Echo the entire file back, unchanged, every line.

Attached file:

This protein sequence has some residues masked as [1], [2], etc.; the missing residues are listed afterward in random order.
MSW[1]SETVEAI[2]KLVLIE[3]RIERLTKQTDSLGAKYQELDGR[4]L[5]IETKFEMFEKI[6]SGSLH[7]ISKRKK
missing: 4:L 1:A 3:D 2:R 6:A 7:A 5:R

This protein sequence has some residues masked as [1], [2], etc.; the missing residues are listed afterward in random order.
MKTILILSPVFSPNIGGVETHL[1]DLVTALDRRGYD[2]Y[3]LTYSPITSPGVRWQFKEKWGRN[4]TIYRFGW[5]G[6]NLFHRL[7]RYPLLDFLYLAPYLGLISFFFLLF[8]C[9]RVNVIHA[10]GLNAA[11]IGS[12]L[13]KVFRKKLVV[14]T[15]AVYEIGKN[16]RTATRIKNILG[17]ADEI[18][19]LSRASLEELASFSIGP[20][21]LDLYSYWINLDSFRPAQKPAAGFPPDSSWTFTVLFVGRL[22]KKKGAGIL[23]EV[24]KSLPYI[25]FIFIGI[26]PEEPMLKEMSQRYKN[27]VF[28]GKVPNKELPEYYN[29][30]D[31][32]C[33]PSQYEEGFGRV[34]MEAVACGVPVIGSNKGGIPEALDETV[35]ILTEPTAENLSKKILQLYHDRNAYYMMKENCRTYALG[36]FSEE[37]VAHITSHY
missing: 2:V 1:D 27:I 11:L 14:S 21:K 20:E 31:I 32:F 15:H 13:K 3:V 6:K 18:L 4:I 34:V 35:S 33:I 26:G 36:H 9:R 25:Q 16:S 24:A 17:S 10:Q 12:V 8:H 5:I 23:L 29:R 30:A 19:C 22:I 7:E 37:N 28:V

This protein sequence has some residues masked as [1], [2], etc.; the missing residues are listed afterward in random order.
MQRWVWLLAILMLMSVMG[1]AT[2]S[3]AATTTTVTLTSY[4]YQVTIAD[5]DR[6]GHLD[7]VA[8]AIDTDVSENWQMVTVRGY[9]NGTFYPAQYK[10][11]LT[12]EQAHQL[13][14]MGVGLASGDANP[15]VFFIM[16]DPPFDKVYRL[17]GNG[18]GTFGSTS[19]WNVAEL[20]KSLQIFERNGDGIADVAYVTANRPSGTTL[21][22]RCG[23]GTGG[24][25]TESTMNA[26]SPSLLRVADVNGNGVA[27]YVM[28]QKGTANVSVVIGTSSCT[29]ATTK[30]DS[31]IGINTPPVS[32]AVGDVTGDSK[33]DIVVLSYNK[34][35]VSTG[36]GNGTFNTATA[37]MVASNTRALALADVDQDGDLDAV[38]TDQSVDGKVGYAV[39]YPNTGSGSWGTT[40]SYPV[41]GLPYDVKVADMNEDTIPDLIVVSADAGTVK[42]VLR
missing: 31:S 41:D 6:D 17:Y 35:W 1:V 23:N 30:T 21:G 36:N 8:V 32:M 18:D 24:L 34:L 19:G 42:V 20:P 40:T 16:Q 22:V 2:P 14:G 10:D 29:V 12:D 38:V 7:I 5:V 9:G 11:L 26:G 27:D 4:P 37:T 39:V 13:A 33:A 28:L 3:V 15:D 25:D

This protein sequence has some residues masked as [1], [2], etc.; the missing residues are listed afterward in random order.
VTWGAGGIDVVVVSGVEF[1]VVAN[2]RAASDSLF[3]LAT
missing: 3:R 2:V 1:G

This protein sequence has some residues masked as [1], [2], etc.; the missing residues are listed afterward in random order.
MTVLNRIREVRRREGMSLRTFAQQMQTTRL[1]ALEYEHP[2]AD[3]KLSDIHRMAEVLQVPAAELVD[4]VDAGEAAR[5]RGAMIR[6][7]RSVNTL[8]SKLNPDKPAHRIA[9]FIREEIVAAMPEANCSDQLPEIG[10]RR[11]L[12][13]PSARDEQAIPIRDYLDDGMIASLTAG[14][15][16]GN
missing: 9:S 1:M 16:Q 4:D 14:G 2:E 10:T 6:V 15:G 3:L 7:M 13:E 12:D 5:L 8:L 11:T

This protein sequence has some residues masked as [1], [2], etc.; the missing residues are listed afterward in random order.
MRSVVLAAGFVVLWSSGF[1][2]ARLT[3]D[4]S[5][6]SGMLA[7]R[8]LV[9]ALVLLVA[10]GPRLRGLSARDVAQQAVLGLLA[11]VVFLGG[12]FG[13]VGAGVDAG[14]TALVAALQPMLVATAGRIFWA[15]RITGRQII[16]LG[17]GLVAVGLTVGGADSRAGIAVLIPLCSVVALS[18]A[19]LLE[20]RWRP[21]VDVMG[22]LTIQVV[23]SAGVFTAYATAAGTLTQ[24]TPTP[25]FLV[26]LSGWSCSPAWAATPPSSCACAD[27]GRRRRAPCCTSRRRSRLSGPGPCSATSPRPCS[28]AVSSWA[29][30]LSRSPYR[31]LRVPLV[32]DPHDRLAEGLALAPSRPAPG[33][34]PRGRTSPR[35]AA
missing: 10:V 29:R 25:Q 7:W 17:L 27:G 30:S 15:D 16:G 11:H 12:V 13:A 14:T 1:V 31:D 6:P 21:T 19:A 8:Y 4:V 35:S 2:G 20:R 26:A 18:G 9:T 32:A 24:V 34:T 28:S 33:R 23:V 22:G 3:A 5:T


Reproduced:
This protein sequence has some residues masked as [1], [2], etc.; the missing residues are listed afterward in random order.
MSW[1]SETVEAI[2]KLVLIE[3]RIERLTKQTDSLGAKYQELDGR[4]L[5]IETKFEMFEKI[6]SGSLH[7]ISKRKK
missing: 4:L 1:A 3:D 2:R 6:A 7:A 5:R

This protein sequence has some residues masked as [1], [2], etc.; the missing residues are listed afterward in random order.
MKTILILSPVFSPNIGGVETHL[1]DLVTALDRRGYD[2]Y[3]LTYSPITSPGVRWQFKEKWGRN[4]TIYRFGW[5]G[6]NLFHRL[7]RYPLLDFLYLAPYLGLISFFFLLF[8]C[9]RVNVIHA[10]GLNAA[11]IGS[12]L[13]KVFRKKLVV[14]T[15]AVYEIGKN[16]RTATRIKNILG[17]ADEI[18][19]LSRASLEELASFSIGP[20][21]LDLYSYWINLDSFRPAQKPAAGFPPDSSWTFTVLFVGRL[22]KKKGAGIL[23]EV[24]KSLPYI[25]FIFIGI[26]PEEPMLKEMSQRYKN[27]VF[28]GKVPNKELPEYYN[29][30]D[31][32]C[33]PSQYEEGFGRV[34]MEAVACGVPVIGSNKGGIPEALDETV[35]ILTEPTAENLSKKILQLYHDRNAYYMMKENCRTYALG[36]FSEE[37]VAHITSHY
missing: 2:V 1:D 27:I 11:L 14:S 21:K 20:E 31:I 32:F 15:H 13:K 3:V 6:K 18:L 4:I 34:V 35:S 33:I 26:G 36:H 9:R 25:Q 16:S 24:A 17:S 10:Q 12:V 8:H 5:I 23:L 29:R 30:A 19:C 22:I 7:E 37:N 28:V

This protein sequence has some residues masked as [1], [2], etc.; the missing residues are listed afterward in random order.
MQRWVWLLAILMLMSVMG[1]AT[2]S[3]AATTTTVTLTSY[4]YQVTIAD[5]DR[6]GHLD[7]VA[8]AIDTDVSENWQMVTVRGY[9]NGTFYPAQYK[10][11]LT[12]EQAHQL[13][14]MGVGLASGDANP[15]VFFIM[16]DPPFDKVYRL[17]GNG[18]GTFGSTS[19]WNVAEL[20]KSLQIFERNGDGIADVAYVTANRPSGTTL[21][22]RCG[23]GTGG[24][25]TESTMNA[26]SPSLLRVADVNGNGVA[27]YVM[28]QKGTANVSVVIGTSSCT[29]ATTK[30]DS[31]IGINTPPVS[32]AVGDVTGDSK[33]DIVVLSYNK[34][35]VSTG[36]GNGTFNTATA[37]MVASNTRALALADVDQDGDLDAV[38]TDQSVDGKVGYAV[39]YPNTGSGSWGTT[40]SYPV[41]GLPYDVKVADMNEDTIPDLIVVSADAGTVK[42]VLR
missing: 31:S 41:D 6:D 17:Y 35:W 1:V 23:N 30:T 21:G 36:N 8:V 32:M 18:D 24:L 34:L 19:G 42:V 20:P 40:T 16:Q 22:V 2:P 14:G 10:D 29:V 12:D 38:V 7:I 5:V 9:G 11:L 26:G 27:D 4:P 37:T 39:V 13:A 33:A 28:L 3:V 15:D 25:D

This protein sequence has some residues masked as [1], [2], etc.; the missing residues are listed afterward in random order.
VTWGAGGIDVVVVSGVEF[1]VVAN[2]RAASDSLF[3]LAT
missing: 3:R 2:V 1:G

This protein sequence has some residues masked as [1], [2], etc.; the missing residues are listed afterward in random order.
MTVLNRIREVRRREGMSLRTFAQQMQTTRL[1]ALEYEHP[2]AD[3]KLSDIHRMAEVLQVPAAELVD[4]VDAGEAAR[5]RGAMIR[6][7]RSVNTL[8]SKLNPDKPAHRIA[9]FIREEIVAAMPEANCSDQLPEIG[10]RR[11]L[12][13]PSARDEQAIPIRDYLDDGMIASLTAG[14][15][16]GN
missing: 9:S 1:M 16:Q 4:D 14:G 2:E 10:T 6:V 15:G 3:L 7:M 13:E 12:D 5:L 8:L 11:T

This protein sequence has some residues masked as [1], [2], etc.; the missing residues are listed afterward in random order.
MRSVVLAAGFVVLWSSGF[1][2]ARLT[3]D[4]S[5][6]SGMLA[7]R[8]LV[9]ALVLLVA[10]GPRLRGLSARDVAQQAVLGLLA[11]VVFLGG[12]FG[13]VGAGVDAG[14]TALVAALQPMLVATAGRIFWA[15]RITGRQII[16]LG[17]GLVAVGLTVGGADSRAGIAVLIPLCSVVALS[18]A[19]LLE[20]RWRP[21]VDVMG[22]LTIQVV[23]SAGVFTAYATAAGTLTQ[24]TPTP[25]FLV[26]LSGWSCSPAWAATPPSSCACAD[27]GRRRRAPCCTSRRRSRLSGPGPCSATSPRPCS[28]AVSSWA[29][30]LSRSPYR[31]LRVPLV[32]DPHDRLAEGLALAPSRPAPG[33][34]PRGRTSPR[35]AA
missing: 10:V 29:R 25:Q 7:W 17:L 27:G 30:S 15:D 16:G 11:H 12:V 13:A 14:T 1:V 31:D 6:P 21:T 19:A 8:Y 4:V 35:S 2:G 20:R 26:A 18:G 9:T 32:A 24:V 34:T 28:S 33:R 23:V 22:G 3:A 5:T